Samuel S. Funkhouser Named Executive Director of Brethren & Mennonite Heritage Center
by Beryl H. Brubaker
President, Brethren & Mennonite Heritage Center
The Brethren & Mennonite Heritage Center Board of Directors is pleased to announce the hiring of Samuel S. Funkhouser as the new Executive Director beginning January 1, 2021. Sam grew up in the Wakeman’s Grove Church of the Brethren (near Edinburg, Va.), where his great-great grandfather had served as the congregation’s first ordained minister. Sam was called to the ministry by the Wakeman’s Grove church and later obtained degrees from James Madison University, (B.A. in Philosophy and Religion, 2009) and Princeton Theological Seminary ( M. Div., 2012). After graduating from Princeton, Sam and his family moved to Franklin County, VA, (2012), where they joined the Old German Baptist Brethren Church, New Conference. He plans to move to the Harrisonburg area with his wife Stephanie and sons James and Luke when he begins work at the Heritage Center.
While at Princeton, Sam completed a significant research project on the history and theology of early English-language Brethren hymnals, a work that is soon to be published in book form by the Brethren Encyclopedia. Since leaving Princeton, Sam has presented papers and given lectures at several conferences relating to Anabaptist history and theology. His research has appeared in print in both journal articles and a book chapter.
Prior to joining the Heritage Center, Sam served as the Director of Risk Management for Family Preservation Services, a community-based mental health provider with locations. throughout Virginia. From this work experience, Sam brings a wealth of business and leadership experience to the Heritage Center.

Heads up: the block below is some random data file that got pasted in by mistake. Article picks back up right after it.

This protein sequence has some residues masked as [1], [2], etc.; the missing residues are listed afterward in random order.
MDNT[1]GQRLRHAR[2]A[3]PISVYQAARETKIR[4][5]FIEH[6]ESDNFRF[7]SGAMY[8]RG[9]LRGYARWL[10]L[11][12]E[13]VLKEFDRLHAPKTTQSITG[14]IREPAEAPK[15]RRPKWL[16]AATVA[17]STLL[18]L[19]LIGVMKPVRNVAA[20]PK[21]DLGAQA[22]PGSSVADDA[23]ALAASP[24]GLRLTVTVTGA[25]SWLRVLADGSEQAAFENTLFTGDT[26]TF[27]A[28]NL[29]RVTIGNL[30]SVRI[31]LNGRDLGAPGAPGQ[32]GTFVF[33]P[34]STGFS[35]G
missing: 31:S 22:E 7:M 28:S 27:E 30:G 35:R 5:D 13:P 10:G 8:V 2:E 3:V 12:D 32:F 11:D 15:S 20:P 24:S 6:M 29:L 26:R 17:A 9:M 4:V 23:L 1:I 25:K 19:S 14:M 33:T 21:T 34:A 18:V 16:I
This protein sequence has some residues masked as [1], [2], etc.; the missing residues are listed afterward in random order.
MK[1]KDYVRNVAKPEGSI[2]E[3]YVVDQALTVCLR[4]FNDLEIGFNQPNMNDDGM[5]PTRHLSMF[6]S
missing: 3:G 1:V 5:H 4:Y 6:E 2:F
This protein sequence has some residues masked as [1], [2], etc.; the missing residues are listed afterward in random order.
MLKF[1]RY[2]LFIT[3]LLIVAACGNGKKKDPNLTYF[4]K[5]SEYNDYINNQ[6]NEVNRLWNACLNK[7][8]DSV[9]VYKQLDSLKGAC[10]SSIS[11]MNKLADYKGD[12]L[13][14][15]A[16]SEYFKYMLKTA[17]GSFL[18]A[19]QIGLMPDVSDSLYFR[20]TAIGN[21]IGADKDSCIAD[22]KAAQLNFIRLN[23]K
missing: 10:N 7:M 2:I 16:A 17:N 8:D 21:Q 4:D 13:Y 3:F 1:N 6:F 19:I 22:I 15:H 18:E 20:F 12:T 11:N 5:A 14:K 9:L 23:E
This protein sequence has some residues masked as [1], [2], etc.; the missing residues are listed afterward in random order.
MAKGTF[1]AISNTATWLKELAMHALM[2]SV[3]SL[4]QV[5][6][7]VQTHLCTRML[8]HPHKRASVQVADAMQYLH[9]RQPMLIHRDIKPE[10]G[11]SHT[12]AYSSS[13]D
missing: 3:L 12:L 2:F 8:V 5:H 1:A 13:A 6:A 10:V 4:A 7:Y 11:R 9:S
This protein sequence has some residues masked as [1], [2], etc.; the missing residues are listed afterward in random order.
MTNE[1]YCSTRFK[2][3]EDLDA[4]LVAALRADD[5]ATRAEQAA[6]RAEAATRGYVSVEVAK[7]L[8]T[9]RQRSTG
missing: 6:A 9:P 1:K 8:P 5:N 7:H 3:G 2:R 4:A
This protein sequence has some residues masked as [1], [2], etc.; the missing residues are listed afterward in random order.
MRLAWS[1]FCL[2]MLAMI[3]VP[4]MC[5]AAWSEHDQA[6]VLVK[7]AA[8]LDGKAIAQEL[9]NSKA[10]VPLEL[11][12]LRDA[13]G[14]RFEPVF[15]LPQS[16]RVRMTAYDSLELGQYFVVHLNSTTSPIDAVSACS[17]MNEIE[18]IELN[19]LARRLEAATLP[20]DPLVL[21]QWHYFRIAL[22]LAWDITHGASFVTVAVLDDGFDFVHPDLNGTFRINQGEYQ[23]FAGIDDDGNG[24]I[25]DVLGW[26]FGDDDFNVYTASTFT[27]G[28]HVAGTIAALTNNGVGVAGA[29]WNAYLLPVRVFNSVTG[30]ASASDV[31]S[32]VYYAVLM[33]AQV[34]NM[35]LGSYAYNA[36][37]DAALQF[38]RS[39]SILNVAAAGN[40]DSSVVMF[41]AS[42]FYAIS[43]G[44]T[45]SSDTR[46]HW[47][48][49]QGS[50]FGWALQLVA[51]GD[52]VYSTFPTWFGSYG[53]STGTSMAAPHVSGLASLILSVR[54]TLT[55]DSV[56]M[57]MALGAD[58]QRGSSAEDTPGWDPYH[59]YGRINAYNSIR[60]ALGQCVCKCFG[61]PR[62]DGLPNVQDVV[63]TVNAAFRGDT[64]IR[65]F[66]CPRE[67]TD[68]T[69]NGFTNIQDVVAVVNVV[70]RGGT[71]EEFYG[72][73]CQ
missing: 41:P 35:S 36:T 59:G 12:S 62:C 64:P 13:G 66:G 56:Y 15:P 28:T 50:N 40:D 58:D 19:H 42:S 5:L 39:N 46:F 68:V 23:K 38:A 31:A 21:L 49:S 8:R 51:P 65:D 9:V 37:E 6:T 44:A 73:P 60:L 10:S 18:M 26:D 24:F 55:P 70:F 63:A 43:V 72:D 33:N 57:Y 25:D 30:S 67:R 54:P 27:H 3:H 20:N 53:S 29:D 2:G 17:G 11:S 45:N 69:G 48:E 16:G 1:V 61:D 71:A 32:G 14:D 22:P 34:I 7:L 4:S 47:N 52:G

In his application for the Executive Director position, Sam described his excitement about working at the Heritage this way: “I feel that the mission, vision, and values of the Brethren & Mennonite Heritage Center resonate with my own personal values and passions. I am passionate about history, not as a dry, disinterested academic pursuit, but because I believe that we have much to learn from those who have gone before us – their stories still speak to us today. I am passionate about the intersection of faith, community, and the stewardship of creation, and have long believed that the shared heritage of Brethren and Mennonites has much to offer both to the larger Church and to a globalized society that is becoming increasingly fractured within itself and divorced from the creation on which it depends. Most of all, I am passionate about the Brethren and Mennonite emphasis on reflecting the teaching and example of Jesus – forgiveness and reconciliation, peace and non-violence, simplicity and service, hope and joy – a message that is more urgent than ever in these divisive and uncertain times.